To be honest, this soup was really just the result of a using-up-everything-that-is-to-be-found-in-the-fridge challenge. But it makes a very nice midweek supper and is incredibly versatile and will work with different products along the seasons’ course. So feel free to play around with the recipe!
In this case, this is a real early summer soup. Star of the dish are the broad beans. Their season is rather short – I only ever see them on the market from late may to mid july. Their preparation is coming with some effort, but believe me: it is definitely worth it for the really taste like spring! I bought them in bulk of one or two kilograms, podded them all in one sitting (2 kg whole beans will leave you with ca. 500g podded beans), used some at once and froze the rest (with their lighter skin still on). They will keep in the freezer for about two month. So the other day, I made a spring risotto with the broad beans, green asparagus, goat’s cheese and lemon zest or used them in a buckwheat salad along with green beans, radishes and dill…there are many, many options.
But coming back to this little soup: another reason I thought it made it worthwhile sharing is the almond-parsley pesto. For this pesto is one of my most used condiments. It is essentially made from leftovers and can be made in endless variations – sounds pretty good, eh? The base for this pesto are, of course, almonds. Or rather: the almond pulp you are left with after making almond milk.
A little excursion: A note on plant based milks and how to make homemade almond milk
Like I wrote before, I have been living vegan for about two years and therefore have tested various milk alternatives. The first thing, I noticed, is that they all contain quite a lot of sugar. I was able to find only one brand of soy milk that contained no added sugar! But then I believe that along with soy products there are quite a few problems anyway (read about it in this note on legumes).While oat, spelt or rice milk may be better alternatives, I really thought them to be too sweet for any everyday use. So in my opinion the two best plant milks are by far almond and coconut milk and of the two almond milk is my go-to choice for coffee and porridge. It is very easy to make as well, all you need is:
200g whole almonds
2 litres water
pinch of sea salt
a fine cheesecloth
a glass container to store it
Soak the almonds over night in 1 litre of water and add a pinch of sea salt. The salt is optional, but it’ll help break down enzyme inhibitors that prevent the nuts from sprouting and can neutralize our own enzymes, therefore making raw nuts hard to digest. On the next day, discard the water and rinse the nuts well. Place in a blender together with about 1 litre of FRESH water. Blend well for about 2 minutes. Strain the ‘milk’ through a fine cheese cloth and that’s it! You’ ll be left with delicious almond milk (by the way, very much cheaper than store bought almond milk!) and almond pulp that is no less precious. It is great in porridges of any kind or as a base for dips and – as you’ll see – pesto. Just one little warning: almond milk is turning rancid rather quickly, keep it in an airtight container in the fridge and use it within 2-3 days.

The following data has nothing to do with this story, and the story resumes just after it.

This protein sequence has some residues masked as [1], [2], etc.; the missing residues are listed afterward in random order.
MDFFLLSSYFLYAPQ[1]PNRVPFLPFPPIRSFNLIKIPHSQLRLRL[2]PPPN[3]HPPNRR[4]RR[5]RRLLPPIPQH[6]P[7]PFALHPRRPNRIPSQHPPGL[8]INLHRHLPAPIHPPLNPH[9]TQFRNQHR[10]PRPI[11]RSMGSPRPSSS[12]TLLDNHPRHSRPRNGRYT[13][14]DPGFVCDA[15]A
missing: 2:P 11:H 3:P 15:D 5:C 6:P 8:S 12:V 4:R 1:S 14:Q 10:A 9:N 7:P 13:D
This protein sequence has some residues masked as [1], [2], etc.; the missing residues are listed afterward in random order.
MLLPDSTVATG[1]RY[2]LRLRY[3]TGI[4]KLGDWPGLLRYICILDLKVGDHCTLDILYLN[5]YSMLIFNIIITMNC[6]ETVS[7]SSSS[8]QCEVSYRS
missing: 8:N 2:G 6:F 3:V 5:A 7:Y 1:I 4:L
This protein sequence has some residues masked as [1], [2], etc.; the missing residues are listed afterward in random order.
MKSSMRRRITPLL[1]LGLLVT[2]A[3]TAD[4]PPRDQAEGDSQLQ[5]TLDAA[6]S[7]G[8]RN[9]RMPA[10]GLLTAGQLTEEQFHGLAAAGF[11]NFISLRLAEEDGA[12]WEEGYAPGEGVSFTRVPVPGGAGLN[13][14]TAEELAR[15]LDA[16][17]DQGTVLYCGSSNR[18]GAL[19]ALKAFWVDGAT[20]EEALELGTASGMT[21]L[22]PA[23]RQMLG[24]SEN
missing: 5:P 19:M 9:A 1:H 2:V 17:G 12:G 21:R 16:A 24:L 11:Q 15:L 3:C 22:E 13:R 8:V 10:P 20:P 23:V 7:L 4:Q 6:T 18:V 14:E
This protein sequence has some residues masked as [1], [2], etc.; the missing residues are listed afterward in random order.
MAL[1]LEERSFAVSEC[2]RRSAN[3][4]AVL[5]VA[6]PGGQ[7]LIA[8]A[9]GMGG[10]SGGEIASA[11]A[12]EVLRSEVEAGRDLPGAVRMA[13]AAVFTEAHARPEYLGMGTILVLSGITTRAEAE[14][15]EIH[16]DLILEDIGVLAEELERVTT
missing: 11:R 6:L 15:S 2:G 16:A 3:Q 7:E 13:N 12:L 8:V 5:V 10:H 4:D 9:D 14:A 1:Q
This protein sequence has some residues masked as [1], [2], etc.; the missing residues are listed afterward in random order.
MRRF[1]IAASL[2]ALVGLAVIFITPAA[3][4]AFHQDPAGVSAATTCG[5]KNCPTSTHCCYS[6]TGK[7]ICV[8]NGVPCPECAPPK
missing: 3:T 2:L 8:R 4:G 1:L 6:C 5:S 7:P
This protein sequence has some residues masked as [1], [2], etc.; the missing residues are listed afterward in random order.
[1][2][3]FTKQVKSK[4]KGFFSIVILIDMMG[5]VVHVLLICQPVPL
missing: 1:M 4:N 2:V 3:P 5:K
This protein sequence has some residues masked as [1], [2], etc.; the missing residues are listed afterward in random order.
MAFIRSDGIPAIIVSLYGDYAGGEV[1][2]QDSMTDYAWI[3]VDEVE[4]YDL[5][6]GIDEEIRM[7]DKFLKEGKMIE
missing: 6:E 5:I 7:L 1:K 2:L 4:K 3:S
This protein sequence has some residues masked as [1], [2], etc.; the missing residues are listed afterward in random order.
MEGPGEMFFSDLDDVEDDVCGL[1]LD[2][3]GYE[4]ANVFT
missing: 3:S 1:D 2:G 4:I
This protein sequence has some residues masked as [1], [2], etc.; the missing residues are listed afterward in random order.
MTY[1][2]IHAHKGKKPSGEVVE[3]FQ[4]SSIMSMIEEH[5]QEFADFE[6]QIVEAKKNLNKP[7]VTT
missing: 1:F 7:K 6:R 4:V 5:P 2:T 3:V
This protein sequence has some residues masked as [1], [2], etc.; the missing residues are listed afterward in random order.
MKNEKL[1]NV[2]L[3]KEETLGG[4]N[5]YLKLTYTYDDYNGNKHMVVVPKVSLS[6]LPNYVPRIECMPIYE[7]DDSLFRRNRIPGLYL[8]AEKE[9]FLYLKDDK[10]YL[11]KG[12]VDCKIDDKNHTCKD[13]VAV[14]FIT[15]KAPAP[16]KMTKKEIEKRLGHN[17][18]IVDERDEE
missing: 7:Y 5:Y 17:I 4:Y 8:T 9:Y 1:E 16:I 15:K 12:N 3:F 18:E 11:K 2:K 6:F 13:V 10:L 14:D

But now to the actual recipe. I made the soup with cauliflower and leek (because that’s what I found in the fridge), but you could substitute the cauliflower with broccoli or use any other white vegetable such as celeriac, parsnips or jerusalem artichoke. The same applies to the pesto. Use the almond pulp as a base and add either parsley, basil, mint, wild garlic or all of them. When I am making mint-pea soup, I make it with coarsely puréed peas and mint as a ‘topping’ for the soup. This pesto is also the perfect companion for zucchini noodles.
1 litre vegetable stock (optional)
1 1/2 tbsp coconut oil
2 tbsp whole almonds, roughly chopped
100g broad beans (fava beans)
sea salt, freshly ground black pepper and nutmeg
For the almond-parsley pesto:
100g almond pulp (you could use roasted whole almonds and grind them in a food processor, but in this case omit the oil)
2 tbsp olive oil
a big bunch of flat-leaf parsley, set a few leaves aside to garnish
juice of 1/2 lemon
sea salt and black pepper
To make the pesto, blend all ingredients in a bowl with a hand-held blender. Add a little water or some extra oil if it’s too thick (I tend to leave it rather thick and add a little liquid depending on the way I want it to use later). The pesto will keep in the fridge for about a week, cover with oil for better preservation.
To make the soup, simply cut the cauliflower in small florets – setting a few aside for the topping. Slice the leek and braise in a large pot in 1 tbsp coconut oil until soft. Add cauliflower florets and season with salt, pepper and nutmeg. Add the broth or plain water. Everything should be covered. Let simmer for about 30 min until the cauliflower has become soft. Purée the soup with a hand-held blender.
In the meantime, cook the broad beans. They will only need a few minutes, so be careful, not to overcook them. Remove the outer skin (you could eat it, but I’m finding it too bitter) and set aside. Roast the almonds in a pan without oil. Fry the leftover cauliflower florets in the remaining coconut oil and season with a little salt and pepper.
Serve the soup with a big dollop of the pesto and top with broad beans, cauliflower florets, almonds and parsley.